Finally! Two advance copies of Mint Tea and Minarets: A Banquet of Moroccan Memories arrived at our front door. A couple of thousand more should arrive from Hong Kong by November 20, 2012.
With 327 pages, 32 original recipes, and 99 food and location photographs, the hefty, perfect bound paperback weighs in at 2 lbs 3oz. culminating a ten year challenge of writing something else besides a cookbook. Along the way, I discovered that memoir writing is not for the faint of heart, that perseverance bordering on obssession is of paramount importance, as are an eagle-eyed husband (also photographer, recipe tester, and cheerleader-in-chief) insightful and patient friends, and discerning editors. For a preview of the contents, click on the cover of the book.
Free shipping on all orders in the US until December 31, 2012. I would be delighted to send you a signed copy.
No Kindle or Nook edition yet. The technology doesn’t do justice to the photographs.
Aren’t pomegranates the most regal of fruits? During this pomegranate season, I’ like to share my husband’s latest addiction: Couscous with Pomegranate Seeds, which he eats for dessert or for breakfast.Spiny pomegranate shrubs grew prolifically in the Holy Land. Its fruit was a symbol of fertility. Tyrian master craftsman, Huram, decorated columns in King Solomon’s palace with hundreds of bronze pomegranates. Stylized blue, gold and purple pomegranates adorned the ephods (vests) worn by temple priests. To order, go to http://www. amazon.com. The book is also available in Kindle version. For a signed copy, contact me directly. This simple recipe is excerpted from A Biblical Feast.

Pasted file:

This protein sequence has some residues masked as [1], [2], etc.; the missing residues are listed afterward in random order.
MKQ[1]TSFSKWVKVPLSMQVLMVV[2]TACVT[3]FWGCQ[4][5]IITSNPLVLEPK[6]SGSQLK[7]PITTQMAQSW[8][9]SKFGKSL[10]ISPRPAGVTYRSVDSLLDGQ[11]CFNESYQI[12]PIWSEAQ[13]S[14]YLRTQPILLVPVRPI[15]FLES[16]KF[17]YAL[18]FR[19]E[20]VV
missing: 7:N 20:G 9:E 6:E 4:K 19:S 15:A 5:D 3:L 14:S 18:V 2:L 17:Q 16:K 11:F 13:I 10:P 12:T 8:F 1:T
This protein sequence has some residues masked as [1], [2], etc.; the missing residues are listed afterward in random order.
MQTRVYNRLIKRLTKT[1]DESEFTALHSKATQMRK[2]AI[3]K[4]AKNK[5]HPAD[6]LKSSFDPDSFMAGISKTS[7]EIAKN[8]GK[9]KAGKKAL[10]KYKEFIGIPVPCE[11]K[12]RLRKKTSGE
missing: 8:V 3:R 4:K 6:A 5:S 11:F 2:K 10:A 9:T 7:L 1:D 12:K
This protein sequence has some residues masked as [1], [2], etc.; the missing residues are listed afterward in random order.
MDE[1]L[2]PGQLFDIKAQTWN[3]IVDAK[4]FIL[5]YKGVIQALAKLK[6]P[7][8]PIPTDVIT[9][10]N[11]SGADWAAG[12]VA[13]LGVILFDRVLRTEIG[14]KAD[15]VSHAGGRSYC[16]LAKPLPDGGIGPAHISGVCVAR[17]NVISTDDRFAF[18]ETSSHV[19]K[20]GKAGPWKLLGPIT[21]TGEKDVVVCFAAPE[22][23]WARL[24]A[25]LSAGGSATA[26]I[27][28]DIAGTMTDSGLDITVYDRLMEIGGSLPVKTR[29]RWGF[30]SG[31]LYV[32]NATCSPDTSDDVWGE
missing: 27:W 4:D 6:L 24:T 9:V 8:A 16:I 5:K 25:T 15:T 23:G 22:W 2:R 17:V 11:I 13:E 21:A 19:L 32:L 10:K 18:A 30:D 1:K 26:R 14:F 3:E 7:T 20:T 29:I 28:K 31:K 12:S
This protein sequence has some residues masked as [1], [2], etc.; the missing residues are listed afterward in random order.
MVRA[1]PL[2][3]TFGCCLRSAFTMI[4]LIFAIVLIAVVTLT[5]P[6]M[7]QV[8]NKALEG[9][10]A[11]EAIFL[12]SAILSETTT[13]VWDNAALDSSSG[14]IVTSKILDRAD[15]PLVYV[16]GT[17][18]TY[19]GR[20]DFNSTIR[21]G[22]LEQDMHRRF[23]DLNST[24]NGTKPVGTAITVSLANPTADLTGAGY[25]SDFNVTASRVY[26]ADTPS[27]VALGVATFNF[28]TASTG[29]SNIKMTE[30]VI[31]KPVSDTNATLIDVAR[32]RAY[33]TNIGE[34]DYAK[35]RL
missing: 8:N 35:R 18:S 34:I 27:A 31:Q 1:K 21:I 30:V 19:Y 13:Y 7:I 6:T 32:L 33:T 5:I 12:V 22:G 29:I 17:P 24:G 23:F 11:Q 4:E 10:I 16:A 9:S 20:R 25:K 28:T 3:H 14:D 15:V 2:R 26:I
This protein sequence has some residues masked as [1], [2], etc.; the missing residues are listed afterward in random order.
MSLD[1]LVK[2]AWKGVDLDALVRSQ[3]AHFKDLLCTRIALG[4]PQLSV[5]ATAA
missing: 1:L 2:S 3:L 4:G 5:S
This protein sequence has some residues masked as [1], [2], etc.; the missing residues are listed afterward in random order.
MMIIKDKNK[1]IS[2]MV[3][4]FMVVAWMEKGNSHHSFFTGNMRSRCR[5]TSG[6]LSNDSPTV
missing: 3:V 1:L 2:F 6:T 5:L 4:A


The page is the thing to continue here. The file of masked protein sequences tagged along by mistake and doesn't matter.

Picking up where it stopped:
1/4 cup couscous
1/4 cup pomegranate seeds
Buttermilk or almond milk
Sugar, if desired
In a small saucepan, bring the water to a boil. Add couscous in a stream. Cover and let stand 12 to 15 minutes. Let cool and fluff with a fork.
Mix couscous with pomegranate seeds and sugar, if using. Serve with buttermilk.